The people of one village were motivated by the idea of God’s care for them to take on a major project and improve their home.
The tiny village Sitio Gulod literally means “hilltop.” The ivy-covered, stone walls around the town overlook lush fields and dense jungle which hum with the constant symphony of insects and birds. The dirt roads are muddy more often than not and sometimes are even below standing water.
Farther down, the fields flood every time it rains, which is often in the Philippines. Locals laid a few bamboo poles over the worst spots, but the crossing was rickety and unreliable.
Making a Map of God’s Gifts
When we entered Sitio Gulod, we were quickly introduced to two leaders in the village who eagerly welcomed the team. They were very interested in the idea that a right relationship with God should lead to holistic development in communities.
Despite a wealth of natural resources, Sitio Gulod is by and large very poor.
These two local leaders wanted to see if our team could help them find a solution to the issue of poverty, so they invited everyone to come back the next month and lead a meeting with the foremost members of the village.
We spent their time before the meeting making a map of the potential assets that were naturally present. When the time came, we set up this map for everyone at the village meeting to see, pointed out each feature and asked them if they felt it was accurate.
Obviously, the locals know Sitio Gulod and the surrounding area much better than we do, and they eagerly added some resources that we had overlooked.
It was an encouraging beginning, but we knew that sooner or later we’d face a common problem that almost all our work encounters. So it was almost a relief that the issue came up that very evening.
In fact, it emerged while we were still showing everyone the map.
Overcoming the First Obstacle
Many of the poverty stricken areas we come across have a strange appearing conflict: they have plenty of resources all around them, leading locals are very intelligent and skilled but somehow the area is still bogged down by malnutrition, health problems, lack of reliable schooling and a host of other problems caused by poverty.
These are also usually the areas frequented by nonprofit groups who want to help with the obvious suffering they find.
Somehow, though, few of the gifts seem to make a lasting impact beyond a couple years. Problems return and people settle down to wait for the next charity to arrive with aid.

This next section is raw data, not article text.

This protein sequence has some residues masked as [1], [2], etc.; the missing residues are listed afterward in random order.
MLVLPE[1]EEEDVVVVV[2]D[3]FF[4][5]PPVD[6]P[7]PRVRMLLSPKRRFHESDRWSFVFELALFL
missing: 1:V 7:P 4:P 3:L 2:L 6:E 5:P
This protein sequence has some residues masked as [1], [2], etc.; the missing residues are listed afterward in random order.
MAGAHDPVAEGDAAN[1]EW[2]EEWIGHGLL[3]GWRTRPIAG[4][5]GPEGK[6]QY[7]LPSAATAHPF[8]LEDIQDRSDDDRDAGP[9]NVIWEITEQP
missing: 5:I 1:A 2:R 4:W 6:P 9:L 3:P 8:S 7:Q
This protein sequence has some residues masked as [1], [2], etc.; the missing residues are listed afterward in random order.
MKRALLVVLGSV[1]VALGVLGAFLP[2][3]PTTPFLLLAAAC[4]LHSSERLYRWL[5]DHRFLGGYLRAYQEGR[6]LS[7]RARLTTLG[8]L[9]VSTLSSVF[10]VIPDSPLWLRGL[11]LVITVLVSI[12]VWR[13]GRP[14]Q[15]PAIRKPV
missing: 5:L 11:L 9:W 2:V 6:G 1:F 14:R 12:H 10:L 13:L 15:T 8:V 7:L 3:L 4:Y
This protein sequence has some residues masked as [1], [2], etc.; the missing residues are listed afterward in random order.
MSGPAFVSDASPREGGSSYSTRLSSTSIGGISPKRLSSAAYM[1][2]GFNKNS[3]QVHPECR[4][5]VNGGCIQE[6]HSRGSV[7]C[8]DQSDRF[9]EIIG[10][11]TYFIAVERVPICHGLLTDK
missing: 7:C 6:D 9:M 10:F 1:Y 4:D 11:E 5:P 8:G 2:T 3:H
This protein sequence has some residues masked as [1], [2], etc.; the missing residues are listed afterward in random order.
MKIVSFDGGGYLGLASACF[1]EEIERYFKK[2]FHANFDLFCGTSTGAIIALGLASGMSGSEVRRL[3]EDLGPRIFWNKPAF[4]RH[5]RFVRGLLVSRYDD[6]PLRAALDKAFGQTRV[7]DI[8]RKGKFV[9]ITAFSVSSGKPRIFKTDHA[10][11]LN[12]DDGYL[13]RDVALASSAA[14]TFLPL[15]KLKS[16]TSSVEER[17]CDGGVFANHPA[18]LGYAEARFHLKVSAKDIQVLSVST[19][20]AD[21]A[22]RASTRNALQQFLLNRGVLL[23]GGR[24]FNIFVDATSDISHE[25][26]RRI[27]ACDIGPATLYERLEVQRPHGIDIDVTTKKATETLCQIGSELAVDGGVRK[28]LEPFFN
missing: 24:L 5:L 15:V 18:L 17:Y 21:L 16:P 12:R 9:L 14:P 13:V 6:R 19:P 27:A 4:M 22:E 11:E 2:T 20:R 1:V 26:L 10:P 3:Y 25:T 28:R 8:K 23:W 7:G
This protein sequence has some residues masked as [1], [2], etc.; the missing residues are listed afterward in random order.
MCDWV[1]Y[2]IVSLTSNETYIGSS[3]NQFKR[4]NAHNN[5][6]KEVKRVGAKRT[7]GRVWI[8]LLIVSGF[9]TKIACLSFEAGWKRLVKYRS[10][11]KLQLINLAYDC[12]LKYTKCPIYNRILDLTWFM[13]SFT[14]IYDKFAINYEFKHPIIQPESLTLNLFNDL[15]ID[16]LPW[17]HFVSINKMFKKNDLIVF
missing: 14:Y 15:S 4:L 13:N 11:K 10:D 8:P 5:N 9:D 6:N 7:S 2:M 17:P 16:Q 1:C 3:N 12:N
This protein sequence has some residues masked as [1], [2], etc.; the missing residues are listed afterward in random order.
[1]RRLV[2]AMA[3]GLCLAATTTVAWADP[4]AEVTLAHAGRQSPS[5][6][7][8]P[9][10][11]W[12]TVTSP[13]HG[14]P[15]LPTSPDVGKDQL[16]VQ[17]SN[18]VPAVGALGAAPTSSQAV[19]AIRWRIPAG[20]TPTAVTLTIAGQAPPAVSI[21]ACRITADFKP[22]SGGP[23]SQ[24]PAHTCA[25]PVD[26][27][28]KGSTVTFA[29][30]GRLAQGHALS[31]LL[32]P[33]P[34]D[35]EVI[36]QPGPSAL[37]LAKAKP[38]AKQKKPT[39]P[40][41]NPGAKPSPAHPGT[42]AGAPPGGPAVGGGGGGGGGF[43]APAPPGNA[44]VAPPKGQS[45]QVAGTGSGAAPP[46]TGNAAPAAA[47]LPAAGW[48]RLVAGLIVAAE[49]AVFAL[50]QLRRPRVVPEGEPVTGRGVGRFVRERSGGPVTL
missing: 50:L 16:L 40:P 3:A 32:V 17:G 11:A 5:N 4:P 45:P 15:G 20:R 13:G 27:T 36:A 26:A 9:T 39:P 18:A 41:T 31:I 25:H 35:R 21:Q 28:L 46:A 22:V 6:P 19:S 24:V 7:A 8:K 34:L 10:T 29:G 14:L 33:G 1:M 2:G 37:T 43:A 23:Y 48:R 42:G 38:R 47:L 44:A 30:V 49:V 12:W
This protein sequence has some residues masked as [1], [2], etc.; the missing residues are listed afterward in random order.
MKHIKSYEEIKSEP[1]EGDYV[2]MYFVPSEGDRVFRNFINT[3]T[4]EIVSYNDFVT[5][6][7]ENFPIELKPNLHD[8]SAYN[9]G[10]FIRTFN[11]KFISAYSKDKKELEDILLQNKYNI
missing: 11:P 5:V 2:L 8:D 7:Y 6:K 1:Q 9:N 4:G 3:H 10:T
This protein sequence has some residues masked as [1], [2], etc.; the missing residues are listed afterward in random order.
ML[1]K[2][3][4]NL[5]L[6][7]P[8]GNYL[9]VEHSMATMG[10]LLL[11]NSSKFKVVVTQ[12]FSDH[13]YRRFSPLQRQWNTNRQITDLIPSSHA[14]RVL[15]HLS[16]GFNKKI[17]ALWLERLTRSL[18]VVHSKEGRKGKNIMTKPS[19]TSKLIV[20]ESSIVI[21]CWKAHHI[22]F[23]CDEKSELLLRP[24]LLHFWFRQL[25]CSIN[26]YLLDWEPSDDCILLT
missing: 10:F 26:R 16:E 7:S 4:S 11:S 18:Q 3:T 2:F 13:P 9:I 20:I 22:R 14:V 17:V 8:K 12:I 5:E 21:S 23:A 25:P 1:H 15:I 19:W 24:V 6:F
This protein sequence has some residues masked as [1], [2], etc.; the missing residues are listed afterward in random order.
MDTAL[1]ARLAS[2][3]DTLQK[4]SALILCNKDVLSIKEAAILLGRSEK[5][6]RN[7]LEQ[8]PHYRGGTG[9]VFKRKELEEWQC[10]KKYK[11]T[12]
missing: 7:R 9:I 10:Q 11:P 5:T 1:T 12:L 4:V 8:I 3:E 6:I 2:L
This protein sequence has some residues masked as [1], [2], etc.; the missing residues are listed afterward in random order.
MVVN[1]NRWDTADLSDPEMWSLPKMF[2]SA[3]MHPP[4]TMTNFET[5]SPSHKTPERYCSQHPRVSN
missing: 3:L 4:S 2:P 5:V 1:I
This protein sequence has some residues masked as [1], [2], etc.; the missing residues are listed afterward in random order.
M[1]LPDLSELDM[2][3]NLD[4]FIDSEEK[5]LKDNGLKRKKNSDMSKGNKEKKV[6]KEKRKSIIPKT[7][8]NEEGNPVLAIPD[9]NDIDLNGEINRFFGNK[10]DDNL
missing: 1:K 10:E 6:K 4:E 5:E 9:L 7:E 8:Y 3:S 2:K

While our facilitator was presenting the map, we overheard a woman whisper to her neighbor, “After this meeting, they’ll definitely hand out rice and canned goods.”
Clearing her throat, our team’s presenter took this opportunity to explain our belief that God has gifted each person with ingenuity and resources to improve their lives and the world around them. Using our abilities and gifts is a way to honor our Lord; for some, it can also be a form of worship.
Confusion wrote itself across a few faces; others perked up and seemed even more interested.
Taking Ownership of the Bridge
Within the next month, we returned several times and noticed a group that was particularly faithful to attend meetings and seemed really engaged with the ideas that were being discussed.
They soon identified a priority need: repairing a 130-foot-long bamboo bridge and footpath that was badly worn out and had collapsed in some spots.
Splitting up, they made a list of items they’d need to fix the path and checked off those they could locally source and others they didn’t have. The village leaders offered to provide one sack of cement; a small church inside the community pulled together enough money to buy another bag of cement, and the youth group saved up enough to provide the aluminum wire and nails.
A local man who owned some land with bamboo trees offered to let the bridge repair team take some of his bamboo. When he heard what they were doing, he refused to let them pay him. The people of a nearby village who often travel into Sitio Gulod heard what was happening. Since they didn’t have any money contribute to the project, the men volunteered to cut and haul the bamboo as well as construct the footpath.
Passersby who saw the ongoing work on the footpath and bridge begin pitching in and bringing any materials they noticed were needed.
The same woman who’d whispered about the handouts in our mapping meeting began offering food and vegetables to workers and our team. She’d harvested them from her own gardens.
The Path of the Righteous
Over the course of three months, the project progressed and our team continued to meet with village residents to encourage them, sharing physical and spiritual lessons. Ten people who were unbelievers came to know Christ as a result.
Finally, the bridge was finished, just in time for the rainy season.
The new path is wider and sturdier with good supports and a handrail for those who must cross balancing bags and an umbrella. Now children going to school and workers can safely pass through the flooded fields.
As one local women pointed out, “Being poor is not a hindrance to be involved in the development of our community. It feels good to show others God’s love through the bamboo bridge.”
“The path of the righteous is like the morning sun, shining ever brighter till the full light of day” (Proverbs 4:18 NLT).